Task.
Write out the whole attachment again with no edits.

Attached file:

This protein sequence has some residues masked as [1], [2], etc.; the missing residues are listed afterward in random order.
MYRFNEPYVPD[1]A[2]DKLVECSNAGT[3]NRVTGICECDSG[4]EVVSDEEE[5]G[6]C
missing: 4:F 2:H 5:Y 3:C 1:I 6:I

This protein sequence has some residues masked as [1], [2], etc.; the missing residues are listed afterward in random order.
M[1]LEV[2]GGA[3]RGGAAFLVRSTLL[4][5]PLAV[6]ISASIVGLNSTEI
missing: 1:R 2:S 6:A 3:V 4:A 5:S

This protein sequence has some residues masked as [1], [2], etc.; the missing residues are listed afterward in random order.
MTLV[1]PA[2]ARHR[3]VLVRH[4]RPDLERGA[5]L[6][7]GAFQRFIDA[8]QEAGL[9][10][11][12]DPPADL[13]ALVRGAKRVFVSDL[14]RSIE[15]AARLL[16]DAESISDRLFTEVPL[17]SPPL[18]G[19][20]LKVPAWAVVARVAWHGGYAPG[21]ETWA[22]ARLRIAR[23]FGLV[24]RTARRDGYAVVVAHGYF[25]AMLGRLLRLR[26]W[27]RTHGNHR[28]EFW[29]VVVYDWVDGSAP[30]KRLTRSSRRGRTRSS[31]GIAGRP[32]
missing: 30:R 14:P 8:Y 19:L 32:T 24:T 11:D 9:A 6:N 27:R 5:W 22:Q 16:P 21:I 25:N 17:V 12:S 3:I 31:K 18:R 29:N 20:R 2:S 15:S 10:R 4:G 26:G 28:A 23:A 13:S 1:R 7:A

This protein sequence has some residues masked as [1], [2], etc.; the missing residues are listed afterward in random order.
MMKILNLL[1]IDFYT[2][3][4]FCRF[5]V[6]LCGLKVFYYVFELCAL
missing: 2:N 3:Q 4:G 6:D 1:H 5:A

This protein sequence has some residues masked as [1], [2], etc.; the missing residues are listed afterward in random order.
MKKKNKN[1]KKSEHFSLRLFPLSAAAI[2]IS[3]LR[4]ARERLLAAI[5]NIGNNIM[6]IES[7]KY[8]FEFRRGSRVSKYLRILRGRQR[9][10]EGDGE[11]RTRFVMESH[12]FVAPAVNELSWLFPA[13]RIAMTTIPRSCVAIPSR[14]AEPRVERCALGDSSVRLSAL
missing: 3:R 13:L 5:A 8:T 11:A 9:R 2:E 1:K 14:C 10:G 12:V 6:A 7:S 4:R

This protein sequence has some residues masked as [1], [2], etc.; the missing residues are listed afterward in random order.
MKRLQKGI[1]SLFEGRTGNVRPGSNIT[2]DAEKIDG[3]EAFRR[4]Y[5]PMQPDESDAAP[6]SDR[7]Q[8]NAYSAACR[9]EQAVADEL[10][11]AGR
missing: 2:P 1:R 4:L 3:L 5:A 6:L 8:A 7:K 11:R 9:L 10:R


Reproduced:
This protein sequence has some residues masked as [1], [2], etc.; the missing residues are listed afterward in random order.
MYRFNEPYVPD[1]A[2]DKLVECSNAGT[3]NRVTGICECDSG[4]EVVSDEEE[5]G[6]C
missing: 4:F 2:H 5:Y 3:C 1:I 6:I

This protein sequence has some residues masked as [1], [2], etc.; the missing residues are listed afterward in random order.
M[1]LEV[2]GGA[3]RGGAAFLVRSTLL[4][5]PLAV[6]ISASIVGLNSTEI
missing: 1:R 2:S 6:A 3:V 4:A 5:S

This protein sequence has some residues masked as [1], [2], etc.; the missing residues are listed afterward in random order.
MTLV[1]PA[2]ARHR[3]VLVRH[4]RPDLERGA[5]L[6][7]GAFQRFIDA[8]QEAGL[9][10][11][12]DPPADL[13]ALVRGAKRVFVSDL[14]RSIE[15]AARLL[16]DAESISDRLFTEVPL[17]SPPL[18]G[19][20]LKVPAWAVVARVAWHGGYAPG[21]ETWA[22]ARLRIAR[23]FGLV[24]RTARRDGYAVVVAHGYF[25]AMLGRLLRLR[26]W[27]RTHGNHR[28]EFW[29]VVVYDWVDGSAP[30]KRLTRSSRRGRTRSS[31]GIAGRP[32]
missing: 30:R 14:P 8:Y 19:L 32:T 24:T 11:D 9:A 6:N 27:R 5:W 22:Q 16:P 21:I 25:N 17:V 12:S 3:I 31:K 18:R 29:N 20:R 2:S 15:S 10:R 4:G 26:G 28:A 23:A 13:S 1:R 7:A

This protein sequence has some residues masked as [1], [2], etc.; the missing residues are listed afterward in random order.
MMKILNLL[1]IDFYT[2][3][4]FCRF[5]V[6]LCGLKVFYYVFELCAL
missing: 2:N 3:Q 4:G 6:D 1:H 5:A

This protein sequence has some residues masked as [1], [2], etc.; the missing residues are listed afterward in random order.
MKKKNKN[1]KKSEHFSLRLFPLSAAAI[2]IS[3]LR[4]ARERLLAAI[5]NIGNNIM[6]IES[7]KY[8]FEFRRGSRVSKYLRILRGRQR[9][10]EGDGE[11]RTRFVMESH[12]FVAPAVNELSWLFPA[13]RIAMTTIPRSCVAIPSR[14]AEPRVERCALGDSSVRLSAL
missing: 3:R 13:L 5:A 8:T 11:A 9:R 2:E 1:K 14:C 10:G 12:V 6:A 7:S 4:R

This protein sequence has some residues masked as [1], [2], etc.; the missing residues are listed afterward in random order.
MKRLQKGI[1]SLFEGRTGNVRPGSNIT[2]DAEKIDG[3]EAFRR[4]Y[5]PMQPDESDAAP[6]SDR[7]Q[8]NAYSAACR[9]EQAVADEL[10][11]AGR
missing: 2:P 1:R 4:L 3:L 5:A 6:L 8:A 7:K 11:R 9:L 10:R